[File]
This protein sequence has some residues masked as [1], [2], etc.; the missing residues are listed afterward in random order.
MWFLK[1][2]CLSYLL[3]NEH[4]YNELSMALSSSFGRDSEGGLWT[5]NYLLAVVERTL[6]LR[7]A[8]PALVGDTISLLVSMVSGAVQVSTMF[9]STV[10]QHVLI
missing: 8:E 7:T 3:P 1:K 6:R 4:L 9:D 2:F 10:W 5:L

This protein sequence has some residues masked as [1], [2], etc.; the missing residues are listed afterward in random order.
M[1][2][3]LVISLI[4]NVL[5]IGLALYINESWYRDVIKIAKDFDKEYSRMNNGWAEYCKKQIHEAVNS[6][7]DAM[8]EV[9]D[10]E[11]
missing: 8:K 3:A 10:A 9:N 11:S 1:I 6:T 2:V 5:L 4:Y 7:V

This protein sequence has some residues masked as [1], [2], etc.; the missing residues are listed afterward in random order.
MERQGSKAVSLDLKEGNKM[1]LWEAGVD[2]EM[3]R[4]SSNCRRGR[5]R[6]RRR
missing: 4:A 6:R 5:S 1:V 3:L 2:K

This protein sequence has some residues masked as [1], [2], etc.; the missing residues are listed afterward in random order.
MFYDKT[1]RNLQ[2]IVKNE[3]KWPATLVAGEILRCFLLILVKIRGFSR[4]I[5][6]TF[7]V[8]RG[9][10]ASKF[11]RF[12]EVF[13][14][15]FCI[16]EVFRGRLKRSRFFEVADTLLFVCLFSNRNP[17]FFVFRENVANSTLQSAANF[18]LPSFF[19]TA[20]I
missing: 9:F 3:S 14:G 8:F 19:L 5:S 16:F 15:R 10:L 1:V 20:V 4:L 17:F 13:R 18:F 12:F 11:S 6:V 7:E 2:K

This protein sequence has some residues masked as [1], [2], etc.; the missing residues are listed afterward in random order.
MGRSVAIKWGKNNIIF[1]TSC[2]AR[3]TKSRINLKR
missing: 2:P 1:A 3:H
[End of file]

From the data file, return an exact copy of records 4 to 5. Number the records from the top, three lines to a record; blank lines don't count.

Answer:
This protein sequence has some residues masked as [1], [2], etc.; the missing residues are listed afterward in random order.
MFYDKT[1]RNLQ[2]IVKNE[3]KWPATLVAGEILRCFLLILVKIRGFSR[4]I[5][6]TF[7]V[8]RG[9][10]ASKF[11]RF[12]EVF[13][14][15]FCI[16]EVFRGRLKRSRFFEVADTLLFVCLFSNRNP[17]FFVFRENVANSTLQSAANF[18]LPSFF[19]TA[20]I
missing: 9:F 3:S 14:G 8:F 19:L 5:S 16:F 15:R 10:L 1:V 20:V 4:L 17:F 13:R 18:F 12:F 11:S 6:V 7:E 2:K

This protein sequence has some residues masked as [1], [2], etc.; the missing residues are listed afterward in random order.
MGRSVAIKWGKNNIIF[1]TSC[2]AR[3]TKSRINLKR
missing: 2:P 1:A 3:H